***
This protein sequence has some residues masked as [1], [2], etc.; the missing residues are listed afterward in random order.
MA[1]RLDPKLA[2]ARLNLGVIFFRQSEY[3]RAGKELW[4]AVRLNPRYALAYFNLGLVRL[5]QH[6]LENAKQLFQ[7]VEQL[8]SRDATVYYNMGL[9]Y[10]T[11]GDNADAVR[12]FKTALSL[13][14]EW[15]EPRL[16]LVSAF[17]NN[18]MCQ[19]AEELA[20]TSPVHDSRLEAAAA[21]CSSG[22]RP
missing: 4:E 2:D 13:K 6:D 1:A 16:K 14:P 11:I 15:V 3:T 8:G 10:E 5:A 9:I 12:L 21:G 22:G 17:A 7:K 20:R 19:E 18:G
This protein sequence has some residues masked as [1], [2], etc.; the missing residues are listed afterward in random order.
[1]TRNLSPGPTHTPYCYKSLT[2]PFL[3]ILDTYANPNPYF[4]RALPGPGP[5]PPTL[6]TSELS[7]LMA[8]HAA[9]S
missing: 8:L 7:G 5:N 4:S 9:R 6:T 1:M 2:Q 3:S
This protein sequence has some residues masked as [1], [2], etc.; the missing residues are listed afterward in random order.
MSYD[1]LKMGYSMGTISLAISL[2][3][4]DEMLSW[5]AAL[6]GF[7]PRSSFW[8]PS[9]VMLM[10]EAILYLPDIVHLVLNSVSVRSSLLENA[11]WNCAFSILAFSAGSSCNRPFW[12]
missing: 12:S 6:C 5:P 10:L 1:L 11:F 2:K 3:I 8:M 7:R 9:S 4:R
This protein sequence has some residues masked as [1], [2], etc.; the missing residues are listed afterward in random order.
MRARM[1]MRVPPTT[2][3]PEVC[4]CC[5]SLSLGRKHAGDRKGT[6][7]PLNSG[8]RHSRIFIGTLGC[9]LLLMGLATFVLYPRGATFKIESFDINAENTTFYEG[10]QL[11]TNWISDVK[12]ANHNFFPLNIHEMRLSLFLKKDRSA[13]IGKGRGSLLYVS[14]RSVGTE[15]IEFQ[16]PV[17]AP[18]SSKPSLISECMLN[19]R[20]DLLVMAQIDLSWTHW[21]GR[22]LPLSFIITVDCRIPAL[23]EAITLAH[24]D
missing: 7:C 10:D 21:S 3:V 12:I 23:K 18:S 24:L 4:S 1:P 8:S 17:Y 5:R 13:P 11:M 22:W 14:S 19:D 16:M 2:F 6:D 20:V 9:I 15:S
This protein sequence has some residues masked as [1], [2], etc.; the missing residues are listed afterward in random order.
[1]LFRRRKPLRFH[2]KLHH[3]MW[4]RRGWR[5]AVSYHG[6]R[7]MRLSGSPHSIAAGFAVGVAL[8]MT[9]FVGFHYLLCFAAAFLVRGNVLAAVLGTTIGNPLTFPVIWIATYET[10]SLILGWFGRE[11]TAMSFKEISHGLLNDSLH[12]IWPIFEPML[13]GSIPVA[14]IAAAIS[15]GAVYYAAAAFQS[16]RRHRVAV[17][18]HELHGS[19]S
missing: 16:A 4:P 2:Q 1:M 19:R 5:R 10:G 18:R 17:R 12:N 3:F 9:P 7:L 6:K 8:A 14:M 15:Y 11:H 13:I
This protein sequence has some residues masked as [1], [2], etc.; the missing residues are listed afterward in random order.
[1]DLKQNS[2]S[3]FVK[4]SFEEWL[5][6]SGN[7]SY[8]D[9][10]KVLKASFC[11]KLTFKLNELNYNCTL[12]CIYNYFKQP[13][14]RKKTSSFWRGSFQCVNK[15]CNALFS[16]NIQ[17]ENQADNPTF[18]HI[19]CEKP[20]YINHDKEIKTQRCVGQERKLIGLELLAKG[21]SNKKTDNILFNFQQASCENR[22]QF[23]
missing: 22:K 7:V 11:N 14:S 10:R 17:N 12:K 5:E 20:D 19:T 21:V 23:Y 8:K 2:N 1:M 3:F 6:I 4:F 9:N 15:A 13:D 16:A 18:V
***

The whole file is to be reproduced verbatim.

This protein sequence has some residues masked as [1], [2], etc.; the missing residues are listed afterward in random order.
MA[1]RLDPKLA[2]ARLNLGVIFFRQSEY[3]RAGKELW[4]AVRLNPRYALAYFNLGLVRL[5]QH[6]LENAKQLFQ[7]VEQL[8]SRDATVYYNMGL[9]Y[10]T[11]GDNADAVR[12]FKTALSL[13][14]EW[15]EPRL[16]LVSAF[17]NN[18]MCQ[19]AEELA[20]TSPVHDSRLEAAAA[21]CSSG[22]RP
missing: 4:E 2:D 13:K 6:D 1:A 16:K 14:P 11:I 15:V 3:T 8:G 10:E 5:A 9:I 12:L 21:G 22:G 17:A 7:K 20:R 19:E 18:G
This protein sequence has some residues masked as [1], [2], etc.; the missing residues are listed afterward in random order.
[1]TRNLSPGPTHTPYCYKSLT[2]PFL[3]ILDTYANPNPYF[4]RALPGPGP[5]PPTL[6]TSELS[7]LMA[8]HAA[9]S
missing: 8:L 7:G 5:N 4:S 9:R 6:T 1:M 2:Q 3:S
This protein sequence has some residues masked as [1], [2], etc.; the missing residues are listed afterward in random order.
MSYD[1]LKMGYSMGTISLAISL[2][3][4]DEMLSW[5]AAL[6]GF[7]PRSSFW[8]PS[9]VMLM[10]EAILYLPDIVHLVLNSVSVRSSLLENA[11]WNCAFSILAFSAGSSCNRPFW[12]
missing: 12:S 6:C 5:P 10:L 1:L 11:F 2:K 3:I 8:M 7:R 9:S 4:R
This protein sequence has some residues masked as [1], [2], etc.; the missing residues are listed afterward in random order.
MRARM[1]MRVPPTT[2][3]PEVC[4]CC[5]SLSLGRKHAGDRKGT[6][7]PLNSG[8]RHSRIFIGTLGC[9]LLLMGLATFVLYPRGATFKIESFDINAENTTFYEG[10]QL[11]TNWISDVK[12]ANHNFFPLNIHEMRLSLFLKKDRSA[13]IGKGRGSLLYVS[14]RSVGTE[15]IEFQ[16]PV[17]AP[18]SSKPSLISECMLN[19]R[20]DLLVMAQIDLSWTHW[21]GR[22]LPLSFIITVDCRIPAL[23]EAITLAH[24]D
missing: 7:C 10:D 21:S 3:V 12:I 23:K 18:S 24:L 4:S 1:P 8:S 17:Y 5:R 13:P 11:M 22:W 14:S 19:D 16:M 2:F 6:D 20:V 9:I 15:S
This protein sequence has some residues masked as [1], [2], etc.; the missing residues are listed afterward in random order.
[1]LFRRRKPLRFH[2]KLHH[3]MW[4]RRGWR[5]AVSYHG[6]R[7]MRLSGSPHSIAAGFAVGVAL[8]MT[9]FVGFHYLLCFAAAFLVRGNVLAAVLGTTIGNPLTFPVIWIATYET[10]SLILGWFGRE[11]TAMSFKEISHGLLNDSLH[12]IWPIFEPML[13]GSIPVA[14]IAAAIS[15]GAVYYAAAAFQS[16]RRHRVAV[17][18]HELHGS[19]S
missing: 16:A 4:P 2:Q 1:M 19:R 5:R 10:G 18:R 17:R 12:N 3:F 9:P 7:L 6:K 8:A 14:M 15:Y 11:H 13:I
This protein sequence has some residues masked as [1], [2], etc.; the missing residues are listed afterward in random order.
[1]DLKQNS[2]S[3]FVK[4]SFEEWL[5][6]SGN[7]SY[8]D[9][10]KVLKASFC[11]KLTFKLNELNYNCTL[12]CIYNYFKQP[13][14]RKKTSSFWRGSFQCVNK[15]CNALFS[16]NIQ[17]ENQADNPTF[18]HI[19]CEKP[20]YINHDKEIKTQRCVGQERKLIGLELLAKG[21]SNKKTDNILFNFQQASCENR[22]QF[23]
missing: 22:K 7:V 11:N 14:S 10:R 17:N 12:K 5:E 20:D 19:T 21:V 23:Y 8:K 2:N 1:M 3:F 6:I 4:F 9:N 15:A 13:D 16:A 18:V